Latin America's Angry Outsiders in the New Issue of Americas Quarterly

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As six Latin American countries prepare to elect new presidents this year, anger over corruption is pushing anti-establishment nationalists to the top of polls. Authors, including “Car Wash” Judge Sérgio Moro, former Brazilian attorney general Rodrigo Janot, offer solutions to halt the constant cycle of scandal.

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AQ Issue 1 2018 Cover

“Anti-establishment nationalists like Jair Bolsonaro and Andrés Manuel López Obrador stand to benefit—unless more moderate candidates also embrace the [anti-corruption] cause.”

“Corruption will be the defining issue in Latin America’s 2018 elections,” says Americas Quarterly Editor-in-Chief Brian Winter in the magazine’s new issue. Six countries in the region including its three most populous—Brazil, Mexico, and Colombia—are scheduled to hold presidential elections this year. To a greater degree than the past, anger over graft is providing a boost to otherwise unlikely presidential contenders. “Anti-establishment nationalists like Jair Bolsonaro and Andrés Manuel López Obrador stand to benefit—unless more moderate candidates also embrace the [anti-corruption] cause,” says Winter. “Latin American establishments are running out of time. Without change, the region’s political landscape may well look radically different a year from now.”

In the 50-page special report “Latin America First?” Americas Quarterly takes an in-depth look at the leading candidates and their policy proposals in the six countries where democratic elections are scheduled for this year—and why they might win. Winter profiles Jair Bolsonaro, a retired Army captain and apologist for torture and dictatorship who has become a serious contender for Brazil’s presidency. Brazil’s “Car Wash” judge Sérgio Moro and former Attorney General Rodrigo Janot reflect on the persistence of corruption and offer ideas for leaders to guarantee real accountability and transparency. María Amparo Casar, the head of Mexicans against Corruption and Impunity, argues that strong institutions can fill the void when politicians fail.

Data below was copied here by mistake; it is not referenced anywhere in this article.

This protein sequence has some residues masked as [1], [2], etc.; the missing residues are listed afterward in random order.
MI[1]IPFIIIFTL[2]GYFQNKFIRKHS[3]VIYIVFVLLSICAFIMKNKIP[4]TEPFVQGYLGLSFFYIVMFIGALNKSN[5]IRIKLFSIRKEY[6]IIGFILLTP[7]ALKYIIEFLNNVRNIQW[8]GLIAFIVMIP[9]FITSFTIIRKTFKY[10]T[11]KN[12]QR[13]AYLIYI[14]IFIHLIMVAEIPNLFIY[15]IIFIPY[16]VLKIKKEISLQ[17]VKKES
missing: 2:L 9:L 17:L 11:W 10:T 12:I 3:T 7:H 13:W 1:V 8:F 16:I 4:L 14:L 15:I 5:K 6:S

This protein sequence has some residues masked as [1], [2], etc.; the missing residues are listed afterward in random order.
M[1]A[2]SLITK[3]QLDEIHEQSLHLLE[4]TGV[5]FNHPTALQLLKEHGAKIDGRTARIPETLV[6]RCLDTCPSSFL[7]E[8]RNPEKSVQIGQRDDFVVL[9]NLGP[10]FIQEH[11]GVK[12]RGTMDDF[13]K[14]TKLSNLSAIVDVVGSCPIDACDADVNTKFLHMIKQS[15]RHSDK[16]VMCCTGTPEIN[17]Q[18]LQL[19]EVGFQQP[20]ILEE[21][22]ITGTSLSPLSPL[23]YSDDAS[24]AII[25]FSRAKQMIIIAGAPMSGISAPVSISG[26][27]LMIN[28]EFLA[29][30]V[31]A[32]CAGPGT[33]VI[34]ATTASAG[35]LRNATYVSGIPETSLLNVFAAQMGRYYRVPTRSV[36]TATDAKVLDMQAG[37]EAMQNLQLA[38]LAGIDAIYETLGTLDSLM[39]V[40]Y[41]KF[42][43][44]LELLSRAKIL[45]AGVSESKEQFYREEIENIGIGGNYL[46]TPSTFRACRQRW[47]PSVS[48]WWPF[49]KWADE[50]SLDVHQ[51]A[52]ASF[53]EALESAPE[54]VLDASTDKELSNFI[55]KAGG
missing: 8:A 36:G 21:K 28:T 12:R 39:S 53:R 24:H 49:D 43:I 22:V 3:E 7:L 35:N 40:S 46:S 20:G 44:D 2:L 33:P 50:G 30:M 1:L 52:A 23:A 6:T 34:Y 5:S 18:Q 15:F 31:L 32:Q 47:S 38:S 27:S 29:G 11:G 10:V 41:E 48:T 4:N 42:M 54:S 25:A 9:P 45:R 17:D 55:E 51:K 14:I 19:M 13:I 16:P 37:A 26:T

On February 13, experts and investors will analyze the risks and opportunities that the elections will bring in Brazil, Mexico, Colombia and elsewhere at AQ’s launch event in New York. Follow the conversation at @AmerQuarterly.

To learn more, register for the launch event, and/or request interviews with the authors, please contact: mediarelations(at) | 1-212-277-8384 | 1-212-277-8333.

Also in this issue:

  • AQ Top 5 Young Entrepreneurs: The nominees in our second annual survey stand out for their visions as well as their business savvy.
  • Journalist Jonathan Franklin takes a close look at Brazil’s biggest criminal gang and how its regional expansion poses a challenge to the rest of South America.
  • Richard Feinberg reviews three memoirs that look back on some of the most tumultuous chapters in Latin America’s history.

Americas Quarterly’s first 2018 issue will be available online in its entirety on January 29 at

Americas Quarterly (AQ) is the leading publication dedicated to politics, business, and culture in the Americas. Borrowing elements from The Economist, Foreign Affairs, and National Geographic—but with a focus on Latin America—AQ has an influential, agenda-setting audience and a print circulation of 15,000. Readers include CEOs, senior government officials, and thought leaders, as well as a general-interest audience passionate about the Americas. Launched in 2007 and based in New York City, AQ is an independent publication of Americas Society/Council of the Americas, which for more than 50 years have been dedicated to dialogue in our hemisphere.

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